eating whilst reading this , Dog Sick Fungus / Mucilago crustacea . Along the banks of the River 
Ravensbourne in Padmall Wood , Liverworts , a family of plants that have been around for millions of years . On a trip to Sevenoaks Reserve , a stop at a very low Bough Beech Reservoir found very
little apart from the juvenile Shellduck , who are now starting to get their adult plumage . A walk around the reserve at Sevenoaks failed to produce the hoped for Siskins , nor did I spot any Common
Snipe . Interest found included Stinking Iris /Iris foetidissima , showing it's orange fruits , a stand of 
Glistening Ink Caps / Coprinus micaceus on a fallen log , and around by Slingsby Hide , the biggest
Cep or Penny Bun / Boletus edulis , that I have ever seen . A 35mm. film cannister in front for size comparison .
A visit to the small reserve with the feeders in the woods , failed to find the hoped for Siskins or Redpolls , although a small number of each have been seen there recently . As usual , at this time of year , the area around the feeders was where most species were seen . They included ,
                                                                       Goldcrest ,
                                                                        Marsh Tit ,
                                                                    Treecreeper ,
                                                                         Coal Tit ,
                                                                            Nuthatch , 
                                                 and Great Spotted Woodpecker , a female .
One of the many wood-piles around the reserve produced a very sluggish queen Common Wasp /

Vespula vulgaris , if fact she was so sluggish that I was able to almost rest the lens on her nose . The most unexpected find was under a piece of corrugated sheet , a Mole , that just stayed still for a
couple of seconds , before disappearing down a hole . On a road verge on the way home the way
home , a pink form of Yarrow / Achillea millefolium , and near Keston church , the first flowering
Winter Heliotrope / Petasites fragans , found this winter , both members of the large Daisy family .
And finally , having heard from neibours that new benches with carvings on them had been installed in the wood at the top of the road , I decided to go up and have a look . One bench had a pair of bears

carved on the supports . Another had a Badger looking out of it's hole on one support and what I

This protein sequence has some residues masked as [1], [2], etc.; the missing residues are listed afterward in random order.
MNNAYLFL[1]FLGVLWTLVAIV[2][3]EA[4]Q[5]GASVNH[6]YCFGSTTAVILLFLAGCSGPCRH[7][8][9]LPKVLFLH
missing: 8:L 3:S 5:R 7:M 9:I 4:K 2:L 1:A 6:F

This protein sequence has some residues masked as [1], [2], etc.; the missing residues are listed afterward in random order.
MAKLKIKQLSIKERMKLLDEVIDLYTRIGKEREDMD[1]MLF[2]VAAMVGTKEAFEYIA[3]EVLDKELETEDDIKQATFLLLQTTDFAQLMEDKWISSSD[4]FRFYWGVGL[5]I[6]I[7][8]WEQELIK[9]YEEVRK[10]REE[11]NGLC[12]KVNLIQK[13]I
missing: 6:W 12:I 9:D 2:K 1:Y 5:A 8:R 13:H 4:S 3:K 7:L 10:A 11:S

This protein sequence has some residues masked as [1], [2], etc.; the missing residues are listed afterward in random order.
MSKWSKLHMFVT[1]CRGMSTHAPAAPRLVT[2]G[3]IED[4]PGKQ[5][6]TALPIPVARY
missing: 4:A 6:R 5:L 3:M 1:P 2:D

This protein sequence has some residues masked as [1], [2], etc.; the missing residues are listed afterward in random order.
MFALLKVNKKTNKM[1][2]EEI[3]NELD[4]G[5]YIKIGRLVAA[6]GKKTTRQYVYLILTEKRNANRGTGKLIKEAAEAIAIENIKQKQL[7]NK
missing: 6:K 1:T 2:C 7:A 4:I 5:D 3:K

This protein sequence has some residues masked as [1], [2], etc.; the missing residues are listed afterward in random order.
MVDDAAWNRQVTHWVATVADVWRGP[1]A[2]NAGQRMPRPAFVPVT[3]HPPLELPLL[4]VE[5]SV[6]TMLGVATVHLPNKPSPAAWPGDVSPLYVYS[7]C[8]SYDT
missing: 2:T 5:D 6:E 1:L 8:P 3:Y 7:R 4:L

thought at first was an Owl on the other one . But when I looked closer , the owl's head was in fact a
Bat with a hedgehog just above the seat , and butterfly , moth and spider around the other side Apparently they are a great hit with the children , and I was very impressed with the 
workmanship too .

Saturday, 7 November 2015

Saturday 7th. November 2015

It's been hard work of late to find anything of interest , with just the expected species found , so a picture catch up on a few bits and pieces .
A look around  South Norwood Country Park , failed  to find a late or even early migrant , but did find this Fox down by the small stream and along one of the paths , Hedgerow Cranesbill / Geranium
pyrenaicum still in flower.
A walk up on the Greensand Ridge in barmey conditions , found two male Adders , one pictured , still enjoying the sunshine , whereas under normal conditions would be hibernated . Another weather
related find were several Bramble plants in flower , those flowers having just opened , and unopened buds too .
A trip with Martin down to the Sussex coast to search for the rare Long-tailed Blue butterfly , proved to be one day late , the butterflies being last seen at midday the previous day . Can't win them all .
Three butterflies were seen , two Whites and this Red Admiral , all in a short period of sunshine .
Since then , fungi has taken center stage , and here are a few of the more interesting specimens .
                                                      Black Helvella / Helvella lacunosa .
                                                      White Helvella / Helvella crispa .
                 Xylaria longipes , looking very similar to X.polymorpha / Dead Man's Fingers .
                                       Black Bulgar or Rubber Buttons / Bulgaria inquinans .
                                                                      Mycena pura .
                                                               Clitocybe geotropa .
                                                                   Bisporella citrina .
Magpie Fungus / Coprinus picaceus , the only specimen I've found this year at High Elms , and it had already been decapitated .

An amazing display of Oyster Mushroom / Pleurotus ostreatus , approximately 2 mtrs , on the site site of a felled Horse Chestnut tree that had the had the stump ground out .
Two non-fungi finds on the way round , were Cherry galls , formed by the gall wasp Cynips
quercusfolii , on a fallen Oak leaf . And finally in a front garden I passed on the way home , a heavy
crop of Quince , ideal for making jelly or wine , so I've heard .